National security cases present unique challenges to prosecutors and defense attorneys. From the outset of an investigation, and before charges are brought, prosecutors and investigators must take into account a number of considerations, including coordination with the intelligence community and potential conflicts that may arise between law enforcement and intelligence gathering. After a case is charged, such cases frequently present other challenges, such as complying with discovery obligations while protecting classified information and obtaining testimony from foreign witnesses who may be beyond the reach of the U.S. government. This course will provide an in-depth examination of the unique issues that lawyers face in national security prosecutions and the substantive and procedural tools used to navigate those issues.  We will also examine the advantages and limitations of civilian prosecutions and consider the effectiveness of current procedures and criminal statutes in addressing modern national security threats.  An emphasis will be placed on case-specific examples and hypotheticals, drawing in part on the instructor’s experience and pending public cases.  The course will culminate in a simulation in which students are presented with a rapidly unfolding national security incident in which they are asked to address various hypotheticals at different stages of the case.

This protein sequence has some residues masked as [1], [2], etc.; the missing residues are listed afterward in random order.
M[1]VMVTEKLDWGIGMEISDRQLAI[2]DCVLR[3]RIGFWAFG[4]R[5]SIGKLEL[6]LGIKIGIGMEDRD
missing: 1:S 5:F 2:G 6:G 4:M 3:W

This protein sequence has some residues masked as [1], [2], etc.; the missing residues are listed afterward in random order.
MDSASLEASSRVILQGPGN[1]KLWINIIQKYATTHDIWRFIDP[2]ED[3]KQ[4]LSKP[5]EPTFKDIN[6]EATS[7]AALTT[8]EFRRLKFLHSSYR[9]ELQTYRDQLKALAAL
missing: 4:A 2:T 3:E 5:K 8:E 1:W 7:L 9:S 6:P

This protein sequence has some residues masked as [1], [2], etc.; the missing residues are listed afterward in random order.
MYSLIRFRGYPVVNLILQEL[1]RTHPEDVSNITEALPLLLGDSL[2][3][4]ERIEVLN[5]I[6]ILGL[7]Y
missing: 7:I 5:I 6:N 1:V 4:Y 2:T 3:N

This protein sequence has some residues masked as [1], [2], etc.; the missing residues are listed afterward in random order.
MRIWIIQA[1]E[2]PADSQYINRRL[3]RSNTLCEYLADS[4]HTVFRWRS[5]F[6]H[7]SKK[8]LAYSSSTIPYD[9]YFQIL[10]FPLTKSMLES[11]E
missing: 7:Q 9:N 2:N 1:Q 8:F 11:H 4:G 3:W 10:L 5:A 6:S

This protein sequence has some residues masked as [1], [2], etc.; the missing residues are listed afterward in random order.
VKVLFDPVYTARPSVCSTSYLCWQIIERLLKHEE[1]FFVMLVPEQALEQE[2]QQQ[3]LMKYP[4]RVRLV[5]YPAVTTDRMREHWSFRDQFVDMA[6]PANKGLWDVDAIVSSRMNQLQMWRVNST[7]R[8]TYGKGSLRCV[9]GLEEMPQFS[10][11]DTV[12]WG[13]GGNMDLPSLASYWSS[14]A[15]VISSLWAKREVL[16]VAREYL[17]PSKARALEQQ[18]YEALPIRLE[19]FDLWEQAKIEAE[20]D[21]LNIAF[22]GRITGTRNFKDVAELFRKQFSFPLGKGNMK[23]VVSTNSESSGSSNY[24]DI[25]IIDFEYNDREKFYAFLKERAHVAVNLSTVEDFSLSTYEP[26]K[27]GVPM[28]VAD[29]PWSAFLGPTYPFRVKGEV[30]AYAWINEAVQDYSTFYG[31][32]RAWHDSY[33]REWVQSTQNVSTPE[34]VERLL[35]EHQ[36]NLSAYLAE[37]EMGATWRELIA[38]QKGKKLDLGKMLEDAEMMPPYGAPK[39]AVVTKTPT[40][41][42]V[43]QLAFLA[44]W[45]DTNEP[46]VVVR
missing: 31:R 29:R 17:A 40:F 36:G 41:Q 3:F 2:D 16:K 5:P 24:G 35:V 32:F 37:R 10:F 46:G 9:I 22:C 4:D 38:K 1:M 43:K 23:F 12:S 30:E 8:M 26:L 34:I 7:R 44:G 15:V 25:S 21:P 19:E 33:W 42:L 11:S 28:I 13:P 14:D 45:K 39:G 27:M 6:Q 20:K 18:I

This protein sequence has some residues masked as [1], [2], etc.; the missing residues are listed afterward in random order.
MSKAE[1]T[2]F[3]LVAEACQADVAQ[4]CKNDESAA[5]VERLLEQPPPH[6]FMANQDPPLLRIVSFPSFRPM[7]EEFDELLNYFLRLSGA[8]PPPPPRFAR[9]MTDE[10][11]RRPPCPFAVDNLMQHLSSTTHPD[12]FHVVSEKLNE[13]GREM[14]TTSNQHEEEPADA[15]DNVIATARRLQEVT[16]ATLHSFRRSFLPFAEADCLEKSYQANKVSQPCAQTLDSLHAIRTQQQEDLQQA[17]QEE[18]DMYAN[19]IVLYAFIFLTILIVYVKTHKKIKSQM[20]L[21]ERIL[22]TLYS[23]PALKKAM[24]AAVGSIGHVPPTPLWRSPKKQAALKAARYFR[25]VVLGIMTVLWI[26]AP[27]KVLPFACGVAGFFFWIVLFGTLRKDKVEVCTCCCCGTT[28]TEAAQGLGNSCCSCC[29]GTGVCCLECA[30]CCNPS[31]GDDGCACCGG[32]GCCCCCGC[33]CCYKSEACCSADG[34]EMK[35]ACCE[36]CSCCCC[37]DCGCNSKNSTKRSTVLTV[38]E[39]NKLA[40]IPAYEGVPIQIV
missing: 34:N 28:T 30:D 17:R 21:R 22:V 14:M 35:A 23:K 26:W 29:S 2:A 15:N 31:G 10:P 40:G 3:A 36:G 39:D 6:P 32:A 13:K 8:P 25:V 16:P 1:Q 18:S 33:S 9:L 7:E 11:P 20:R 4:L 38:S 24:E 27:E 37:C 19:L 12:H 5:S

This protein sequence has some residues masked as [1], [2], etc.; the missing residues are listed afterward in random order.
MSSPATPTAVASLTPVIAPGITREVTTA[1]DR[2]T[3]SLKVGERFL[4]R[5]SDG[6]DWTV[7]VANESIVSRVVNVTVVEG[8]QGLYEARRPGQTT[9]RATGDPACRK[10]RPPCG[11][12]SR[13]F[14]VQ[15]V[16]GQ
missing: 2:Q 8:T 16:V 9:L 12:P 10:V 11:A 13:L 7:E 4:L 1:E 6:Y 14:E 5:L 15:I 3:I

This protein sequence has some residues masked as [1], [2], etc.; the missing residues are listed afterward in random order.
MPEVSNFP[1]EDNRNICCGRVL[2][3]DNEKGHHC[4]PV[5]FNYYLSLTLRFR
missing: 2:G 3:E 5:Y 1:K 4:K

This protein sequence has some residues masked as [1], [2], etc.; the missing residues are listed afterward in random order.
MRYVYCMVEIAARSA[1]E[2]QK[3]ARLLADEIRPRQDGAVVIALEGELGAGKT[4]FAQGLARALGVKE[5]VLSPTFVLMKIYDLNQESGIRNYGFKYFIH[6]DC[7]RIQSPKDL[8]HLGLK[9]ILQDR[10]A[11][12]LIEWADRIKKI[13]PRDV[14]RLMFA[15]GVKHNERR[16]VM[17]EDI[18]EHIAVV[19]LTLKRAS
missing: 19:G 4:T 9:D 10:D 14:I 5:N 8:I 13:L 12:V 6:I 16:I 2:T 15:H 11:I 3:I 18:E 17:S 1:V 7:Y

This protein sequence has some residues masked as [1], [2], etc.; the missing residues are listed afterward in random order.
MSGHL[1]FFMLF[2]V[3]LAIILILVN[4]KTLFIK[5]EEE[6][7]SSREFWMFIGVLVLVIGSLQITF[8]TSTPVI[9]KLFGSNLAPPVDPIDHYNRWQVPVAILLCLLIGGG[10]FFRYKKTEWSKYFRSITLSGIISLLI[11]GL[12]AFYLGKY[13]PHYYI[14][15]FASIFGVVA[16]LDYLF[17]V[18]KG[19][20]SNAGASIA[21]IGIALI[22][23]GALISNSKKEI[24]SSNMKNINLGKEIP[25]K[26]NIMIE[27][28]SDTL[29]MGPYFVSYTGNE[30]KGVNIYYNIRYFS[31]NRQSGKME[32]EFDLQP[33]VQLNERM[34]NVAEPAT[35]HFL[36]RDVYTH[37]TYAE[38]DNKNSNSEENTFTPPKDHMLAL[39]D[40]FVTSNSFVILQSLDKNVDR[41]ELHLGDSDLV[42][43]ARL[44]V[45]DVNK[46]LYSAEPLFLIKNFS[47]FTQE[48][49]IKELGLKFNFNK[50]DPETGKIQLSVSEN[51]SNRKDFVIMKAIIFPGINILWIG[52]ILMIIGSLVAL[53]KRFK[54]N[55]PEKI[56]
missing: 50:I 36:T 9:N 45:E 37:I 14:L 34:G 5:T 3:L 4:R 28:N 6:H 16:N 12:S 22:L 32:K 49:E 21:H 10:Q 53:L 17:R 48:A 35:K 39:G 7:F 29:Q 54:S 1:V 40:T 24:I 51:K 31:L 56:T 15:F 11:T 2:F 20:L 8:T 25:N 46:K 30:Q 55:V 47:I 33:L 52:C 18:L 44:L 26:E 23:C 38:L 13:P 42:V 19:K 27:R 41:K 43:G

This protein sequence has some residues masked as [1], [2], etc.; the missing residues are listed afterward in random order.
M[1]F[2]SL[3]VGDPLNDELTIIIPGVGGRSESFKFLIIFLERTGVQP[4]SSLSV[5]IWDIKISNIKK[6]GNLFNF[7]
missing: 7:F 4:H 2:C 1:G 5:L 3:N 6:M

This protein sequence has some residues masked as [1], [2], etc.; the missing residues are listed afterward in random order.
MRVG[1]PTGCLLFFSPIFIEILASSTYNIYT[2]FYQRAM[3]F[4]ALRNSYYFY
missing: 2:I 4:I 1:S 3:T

Students will be expected to complete a final paper of 10-15 pages in length on a topic approved by the instructor.  Students who wish to use the paper to satisfy the JD ULWR should enroll in a 1 credit Independent Study with Professor Stansbury and will be expected to write a final paper of 25-30 pages in length.  The Independent Study will be graded on a credit/no-credit basis.

766

Law Practice Technology 2
  • JD elective
  • IntlLLM/SJD/EXC elective
  1. Fall 19
  • Research and/or analytical paper(s), 10-15 pages
  • Oral presentation
  • Practical exercises
  • Class participation

Rapidly evolving technologies are undoubtedly transforming the traditional law practice. The purpose of this course is to explore and investigate the use and impact of current technologies in the practice of law. The focus will be smaller to mid-sized law firms but there will also be some discussion on large practice groups. Tools for client management, electronic discovery, and document management will be analyzed. Ethical issues relating to proper use of technology and data management will be discussed. Electronic communications and social networking tools will also be explored.
Students who take Law 766 Law Practice Technology may not take Law 765 Introduction to Technology in the Law Office.